Re: Westernized Sufi and Theosophical Groups
Date: December 15, 2020 09:40PM
The cult I was indoctrinated into was very eclectic, and aside from the Guru's books, CDs and videos, there was mandatory reading from Theosophical Texts. There was strong encouragement to stick to the prescribed reading list, lol. There was a prescribed regimen - an esoteric mashup - of Qigong exercises/breathing/meditation, Yogic breathing/meditation/healing, watered down (and very selective) Buddhist teachings (including Tibetan), rosicrucian/occult rituals, New Age thought (working with crystals & angels - although they denied it was New Age) and theosophical/mystery school teachings. The Hierarchical Structure of the Occult and Ascended Masters was never fully explained, and the Guru's image was always shown in the hierarchical structure along with the Ascended Masters. We chanted Sanskrit mantras as well as the Lord's Prayer and the Great Invocation. We adhered to the Theosophical school's full moon rituals.
There were a lot of secrets, doled out carefully, and the organization is also hierarchical, so there was always a carrot dangling to entice you to work towards the next "level". Some things simply required the cost of admission, others required some sort of secretly-qualified permission to advance, or both. There was a lot of waiting, and this was mentioned in a previous post, where a person of means, education and influence is not accustomed to waiting for advancement when all of the boxes have seemingly been "checked". The problem here is that they've capped the "level" you could possibly attain, making it clear that you could never reach the level of mastery as The Masters in the organization. Built-in humility via glass ceiling, bound by hierarchical trickle-down.
This group attracted many intelligent, lovely, successful professionals. If you had a network of influence, you were a catch. Love-bombing and the whole shebang. If you brought people into the group, you were rewarded. Some people had their whole family involved - moms, aunts, cousins...As long as you were in your immediate supervisor's "good book" with your free service and other efforts to support the Guru's vision, you were encouraged to "hang around", which meant to increase the numbers of the group and contribute financially and energetically.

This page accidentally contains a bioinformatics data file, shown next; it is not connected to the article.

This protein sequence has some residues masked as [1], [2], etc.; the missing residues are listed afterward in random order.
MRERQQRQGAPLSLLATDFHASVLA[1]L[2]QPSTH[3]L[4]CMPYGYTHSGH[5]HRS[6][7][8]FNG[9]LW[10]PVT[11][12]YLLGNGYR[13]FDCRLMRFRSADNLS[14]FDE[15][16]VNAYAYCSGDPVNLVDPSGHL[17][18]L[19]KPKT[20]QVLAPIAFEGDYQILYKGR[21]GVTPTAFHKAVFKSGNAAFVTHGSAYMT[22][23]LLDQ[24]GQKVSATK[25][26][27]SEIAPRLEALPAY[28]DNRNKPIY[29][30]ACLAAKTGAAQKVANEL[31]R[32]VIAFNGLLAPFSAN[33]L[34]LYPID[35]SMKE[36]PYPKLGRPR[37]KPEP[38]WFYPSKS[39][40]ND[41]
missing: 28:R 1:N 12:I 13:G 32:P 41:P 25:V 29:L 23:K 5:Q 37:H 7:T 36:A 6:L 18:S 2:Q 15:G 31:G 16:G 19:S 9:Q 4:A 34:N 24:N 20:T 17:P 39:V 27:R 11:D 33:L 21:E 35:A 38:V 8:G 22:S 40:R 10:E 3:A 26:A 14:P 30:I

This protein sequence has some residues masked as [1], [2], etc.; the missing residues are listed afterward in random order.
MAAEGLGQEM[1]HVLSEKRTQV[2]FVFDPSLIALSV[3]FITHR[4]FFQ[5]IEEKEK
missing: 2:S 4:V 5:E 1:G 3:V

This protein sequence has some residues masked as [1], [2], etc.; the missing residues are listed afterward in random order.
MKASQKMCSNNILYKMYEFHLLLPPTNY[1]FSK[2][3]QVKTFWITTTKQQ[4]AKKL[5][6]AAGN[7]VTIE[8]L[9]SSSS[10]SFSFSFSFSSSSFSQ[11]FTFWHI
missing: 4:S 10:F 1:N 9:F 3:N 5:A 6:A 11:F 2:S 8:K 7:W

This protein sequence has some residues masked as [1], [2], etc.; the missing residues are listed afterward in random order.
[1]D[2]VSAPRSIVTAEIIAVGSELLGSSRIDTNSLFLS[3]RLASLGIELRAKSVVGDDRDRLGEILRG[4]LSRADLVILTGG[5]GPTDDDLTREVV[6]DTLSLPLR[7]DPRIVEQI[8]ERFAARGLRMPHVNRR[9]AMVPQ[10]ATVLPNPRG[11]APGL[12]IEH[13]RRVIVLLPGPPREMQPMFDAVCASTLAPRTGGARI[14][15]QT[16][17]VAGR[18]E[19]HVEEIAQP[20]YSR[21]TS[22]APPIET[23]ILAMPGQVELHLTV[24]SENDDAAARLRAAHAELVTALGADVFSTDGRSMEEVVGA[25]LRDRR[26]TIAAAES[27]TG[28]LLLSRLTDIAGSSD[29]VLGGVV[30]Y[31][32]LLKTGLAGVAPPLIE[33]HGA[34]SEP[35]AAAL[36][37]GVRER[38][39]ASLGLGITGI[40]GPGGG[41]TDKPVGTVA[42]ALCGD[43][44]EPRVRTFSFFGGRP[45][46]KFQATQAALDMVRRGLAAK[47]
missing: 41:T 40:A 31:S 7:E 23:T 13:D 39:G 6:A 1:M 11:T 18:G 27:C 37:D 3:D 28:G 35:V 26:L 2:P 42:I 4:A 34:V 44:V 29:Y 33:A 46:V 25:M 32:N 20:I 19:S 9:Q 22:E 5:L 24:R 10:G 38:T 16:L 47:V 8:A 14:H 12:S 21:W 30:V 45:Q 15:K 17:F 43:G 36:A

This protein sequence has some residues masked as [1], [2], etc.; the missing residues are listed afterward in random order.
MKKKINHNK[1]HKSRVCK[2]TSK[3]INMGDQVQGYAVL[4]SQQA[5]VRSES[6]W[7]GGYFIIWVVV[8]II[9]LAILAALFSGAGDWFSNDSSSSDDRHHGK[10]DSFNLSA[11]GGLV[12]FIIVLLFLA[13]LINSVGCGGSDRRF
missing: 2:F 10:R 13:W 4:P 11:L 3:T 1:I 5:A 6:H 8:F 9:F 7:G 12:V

This group creates fear of leaving in a very interesting way. They've cherry-picked some pretty powerful practices that have positive effects on your body and mind in certain ways - and you are made to believe that this is an all-or-nothing path, where if you leave the group/quit the practices/think badly of the group or Guru - you will "deflate like a balloon" and lose all of the power and protection bestowed upon you. Basically, if your life has been made better by the Guru, it can also be made very much worse. Also, they made a point of both creating ego inflation (focus on power) relative to "ordinary people" and working on sublimating the ego in relation to the group's hierarchy. It was not the only conflicting practice, which created confusion when studying the group's teachings closely.
Emotional detachment is a hallmark of Theosophy, in my opinion, and I made it clear to my teacher that I would not engage in any practice or activity that might create conflict within my marriage. My spouse was respectful with me, but monitored my attitudes, words, spending and behaviours in relation to this "school". He told me later that there were some red flags, but he knows me well and we have a great relationship, and he said he was confident I would figure it out on my own, although not without a little harm done. I am fortunate to have him in my life for so long - many people involved in such groups have no one they can trust to reflect honestly and gently with, in what can be a painful recovery process.